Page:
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Critical Care |

Epidemiology of Clostridium difficile Infection Screening and Incident Cases in the Intensive Care Unit

Kelly Cawcutt; Rahul Kashyap; Gregory Wilson; Rodrigo Cartin-Ceba; Larry Baddour
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Mayo Clinic, Rochester, MN


Chest. 2014;146(4_MeetingAbstracts):219A. doi:10.1378/chest.1993958
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Abstract

SESSION TITLE: ICU Infections

SESSION TYPE: Original Investigation Slide

PRESENTED ON: Monday, October 27, 2014 at 01:30 PM - 02:30 PM

PURPOSE: Clostridium difficile infection (CDI) is the most common cause of infectious diarrhea in the intensive care unit (ICU) and has increased in incidence and severity over the past decade. To gain a better understanding of the epidemiology of CDI screening and disease in patients admitted to an ICU, a retrospective cohort study was completed at a single tertiary care center.

METHODS: The study included adult patients with pre-existing research authorization who were admitted to the intensive care unit from July 2, 2007 through September 30, 2012. Charts of all patients meeting inclusion criteria were screened for polymerase chain reaction (PCR) testing for Clostridium difficile.

RESULTS: There were a total of 69, 544 adult ICU admissions, 5365 PCRs completed with 532 (9.92%) positive. The medical ICU had the highest rates of both PCR screening and positive test results per thousand patient admissions at rates of 125.2 and 15.4, respectively. The Neurology ICU had the lowest overall rates at 32.2 and 2.7, respectively. Inclusion of all ICUs demonstrated a median 10.7- fold difference in the rate of screening as compared to the rate of positive PCR results (Interquartile range of 8.45 - 12.2; mean 11.2). Of the 532 positive PCRs, only 207 (38.9%) patients had an initial positive PCR >= 48 hours after ICU admission. 17 patients were excluded due to direct transfer from an outside hospital, resulting in a final total of 190 incident CDI cases in the ICU. The majority of cases were documented in the medical ICU and trauma surgery ICU, with 43 cases each. The median age of patients was 66.8 years (interquartile range 54.9, 78.7; mean 64.9). Sex was distributed fairly evenly with 55% male, 45% female. The median time between ICU admission and PCR testing was 5.0 days (interquartile range 3.3, 9.0). ICU length of stay was a median of 10.8 days (interquartile range 5.6, 19.4) with a median hospital length of stay of 23.9 days (interquartile range 13.4, 43.3).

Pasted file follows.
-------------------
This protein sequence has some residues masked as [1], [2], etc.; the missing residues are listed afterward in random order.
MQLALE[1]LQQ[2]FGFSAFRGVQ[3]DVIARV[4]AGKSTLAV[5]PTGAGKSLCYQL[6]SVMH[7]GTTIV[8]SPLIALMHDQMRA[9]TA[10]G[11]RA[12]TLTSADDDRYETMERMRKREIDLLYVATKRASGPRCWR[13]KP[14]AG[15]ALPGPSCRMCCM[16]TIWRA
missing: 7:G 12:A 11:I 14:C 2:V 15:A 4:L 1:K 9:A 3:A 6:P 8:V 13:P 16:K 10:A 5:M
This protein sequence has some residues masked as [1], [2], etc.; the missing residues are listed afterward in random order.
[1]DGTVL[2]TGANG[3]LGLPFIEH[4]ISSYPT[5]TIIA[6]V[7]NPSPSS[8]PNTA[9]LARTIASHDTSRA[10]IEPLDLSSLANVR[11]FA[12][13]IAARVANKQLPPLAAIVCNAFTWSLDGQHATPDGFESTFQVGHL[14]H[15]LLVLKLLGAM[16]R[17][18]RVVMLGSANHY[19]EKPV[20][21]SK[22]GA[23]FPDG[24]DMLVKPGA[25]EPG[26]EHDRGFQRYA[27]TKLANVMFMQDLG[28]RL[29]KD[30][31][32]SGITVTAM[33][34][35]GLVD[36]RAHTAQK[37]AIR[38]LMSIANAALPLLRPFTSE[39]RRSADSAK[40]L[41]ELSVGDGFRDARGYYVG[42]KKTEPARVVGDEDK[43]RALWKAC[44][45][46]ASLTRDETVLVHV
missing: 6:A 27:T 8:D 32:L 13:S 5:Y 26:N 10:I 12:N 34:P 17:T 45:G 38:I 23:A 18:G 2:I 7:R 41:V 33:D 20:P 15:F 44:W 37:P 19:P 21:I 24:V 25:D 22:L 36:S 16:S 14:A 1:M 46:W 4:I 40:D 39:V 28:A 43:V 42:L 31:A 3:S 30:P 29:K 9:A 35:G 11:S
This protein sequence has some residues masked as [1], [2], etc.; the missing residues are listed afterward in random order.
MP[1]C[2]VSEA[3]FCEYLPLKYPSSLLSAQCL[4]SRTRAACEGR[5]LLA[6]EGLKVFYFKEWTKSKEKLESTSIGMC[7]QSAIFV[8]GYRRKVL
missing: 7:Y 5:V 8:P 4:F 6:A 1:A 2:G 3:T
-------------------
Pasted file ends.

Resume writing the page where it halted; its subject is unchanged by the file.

CONCLUSIONS: This study demonstrated an approximate 11-fold difference in rate of screening versus positive test results for CDI among adult patients admitted to intensive care units at a single center.

CLINICAL IMPLICATIONS: Considering the high prevalence of diarrhea in the ICU, and the approximate 11-fold difference in rate of screening versus positive test results, management algorithms need to be developed to reduce infection rates and enhance laboratory screening rates.

DISCLOSURE: The following authors have nothing to disclose: Kelly Cawcutt, Rahul Kashyap, Gregory Wilson, Rodrigo Cartin-Ceba, Larry Baddour

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